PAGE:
It’s showtime, 24/7…
Boredom is the all-encompassing name we give our discontent in this late modern age. Boredom gained prominence as a social condition in the 18th century when the word was invented, according to Patricia Meyer Spacks, author of Boredom: The Literary History of a State of Mind.
She points to several social conditions that contributed to the rise of this new cultural condition. The industrial revolution made leisure time available. An increasing emphasis on individual rights included a prominent place for the “right to happiness.” A focus on inner experience increased concern for what we lack, drawing attention to our emptiness.
Secularization was also a significant factor. The declining importance of Christianity left a void—without God, the universe became less interesting. “Boredom can be usefully understood as faith’s opposite.”
[T]he complaint of boredom … violates the Christian ethical imperatives of faith and good works, which together fruitfully occupy mind and body and improve the hope of salvation. The bored man, insisting that nothing can interest him, denies the discipline of faith and the obligation of occupation.
Dr. Spacks’ Boredom provides helpful historical context for thinking about our current preoccupation with entertainment. “These days,” writes Brent Laytham, “entertainment seems almost bigger than God.” Or put a bit differently, “In the twentieth century, entertainment became a cultural superpower.”
That has, inescapably, impacted Christian discipleship, though not always in the most obvious ways. Unlike so many authors that focus on the content or “message” of our entertainments, I write with the conviction that entertainment’s massive impact on us is rooted mostly in its mundane everydayness; in the way it shapes our subjectivities, affects our affections, cultures our choices, and permeates our possibilities. This power isn’t accidental; as a commercial enterprise, entertainment intends to shape patterns of thinking, feeling, and acting. And yet the cumulative effect of that shaping far exceeds what any entertainer, company, or industry intends. For disciples this matters precisely because following Jesus is a journey meant to transform how we think, feel, and act. Therefore, since entertainment and discipleship are both formational processes, we need to ask how a century’s journey from radio and silent cinema through the heyday of television to our brave new World Wide Web of entertainment possibilities has been shaping how we pray and praise, how we make disciples and decisions, how we feel and love, what we believe and hope.
This alone is sufficient reason for Christians to engage entertainment critically. Critical engagement does not mean a tirade against entertainment’s ills; its tone is not essentially negative, but investigative. Critical engagement asks what entertainment is, how it work, and what it means. We mostly haven’t asked such questions. … Most Christians don’t understand how pop culture “works” any better than we understand how an iPod or plasma TV works. That leaves us mostly focused on the smooth, inviting face of entertainment. Whether it is consuming the bits we like or rejecting the ones we don’t, either way we remain focused on surface at the expense of depth, on how things appear rather than how they are, on entertainment’s content instead of its conditioning structure and power. We need to be far more critical if we’re going to follow Jesus faithfully. …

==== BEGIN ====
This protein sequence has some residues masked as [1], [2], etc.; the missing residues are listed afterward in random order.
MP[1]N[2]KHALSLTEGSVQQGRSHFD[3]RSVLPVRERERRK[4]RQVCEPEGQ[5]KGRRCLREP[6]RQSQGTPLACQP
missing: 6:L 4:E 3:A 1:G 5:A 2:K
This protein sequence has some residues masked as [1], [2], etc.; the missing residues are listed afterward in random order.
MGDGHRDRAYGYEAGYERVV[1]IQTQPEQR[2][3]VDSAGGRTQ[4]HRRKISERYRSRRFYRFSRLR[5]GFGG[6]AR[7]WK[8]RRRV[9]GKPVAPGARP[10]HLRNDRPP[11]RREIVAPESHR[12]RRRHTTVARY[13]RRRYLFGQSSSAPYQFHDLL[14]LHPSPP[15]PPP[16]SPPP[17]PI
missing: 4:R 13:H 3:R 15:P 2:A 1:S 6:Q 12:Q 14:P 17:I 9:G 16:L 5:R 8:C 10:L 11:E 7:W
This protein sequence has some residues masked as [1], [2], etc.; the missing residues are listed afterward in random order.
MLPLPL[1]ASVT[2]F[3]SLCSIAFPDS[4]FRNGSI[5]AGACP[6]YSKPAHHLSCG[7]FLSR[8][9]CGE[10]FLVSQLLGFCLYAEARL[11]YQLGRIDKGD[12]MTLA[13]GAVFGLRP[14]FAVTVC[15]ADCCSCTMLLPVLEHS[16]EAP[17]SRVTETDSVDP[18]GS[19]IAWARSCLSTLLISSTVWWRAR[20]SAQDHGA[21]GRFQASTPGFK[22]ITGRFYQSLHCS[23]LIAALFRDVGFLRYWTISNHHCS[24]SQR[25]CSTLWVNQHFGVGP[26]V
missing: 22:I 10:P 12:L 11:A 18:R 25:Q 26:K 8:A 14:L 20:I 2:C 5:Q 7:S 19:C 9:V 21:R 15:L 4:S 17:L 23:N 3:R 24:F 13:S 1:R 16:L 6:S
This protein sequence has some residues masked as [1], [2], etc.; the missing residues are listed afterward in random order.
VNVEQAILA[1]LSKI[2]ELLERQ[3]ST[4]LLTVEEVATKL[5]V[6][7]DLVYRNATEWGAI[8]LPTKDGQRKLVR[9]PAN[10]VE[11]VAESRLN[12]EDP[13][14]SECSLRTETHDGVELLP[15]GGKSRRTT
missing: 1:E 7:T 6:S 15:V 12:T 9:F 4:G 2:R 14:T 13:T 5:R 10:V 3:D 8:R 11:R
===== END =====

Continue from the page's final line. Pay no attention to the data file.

[S]ince the business of entertainment is an “attention economy,” profiting only by the ongoing capture of our attention, competition continually expands and escalates. It expands to permeate every dimension of life with entertainment. Its relentless effort to monopolize our gaze habituates us to expect everything and everyone to be entertaining, which fosters in us an addiction to spectacle, an antipathy to boredom, and an anxiety that reality itself is boring. Entertainment must escalate and proliferate continuously because it is increasingly difficulty to capture and sustain attention in a supersaturated entertainment environment. To be seen or heard in the ever-escalating visual clutter and sonic din, and to capture and sustain attention, entertainments get faster, louder, and more extreme. This habituates us to be anxious about relevance, vulnerable to hype, and addicted to novelty. In a culture dominated by entertainment, the Christian calling to worship God in all things—which means first and foremost to attend to God in God’s own beauty, goodness, and truth—is considerably harder. …
Brent Laytham’s objective in iPod, YouTube, Wii Play: Theological Engagements with Entertainment is to neither bless nor bash entertainment. His project is to provide a “theological anthropology” that gives an “account of our humanity as created by God.”
So engaging entertainment theologically will require from us a consistent dialectical movement of refusing all that diminishes or denies our true humanity, while affirming all that expresses and enhances it.
In one sense, Laytham is building a theological foundation for what he calls the “wise counsel” of MIT professor Sherry Turkle, whom he quotes.
We have to love our technology enough to describe it accurately.
We have to love ourselves enough to confront technology’s true effects on us.
Sources and resources:
Boredom: The Literary History of a State of Mind, Patricia Meyer Spacks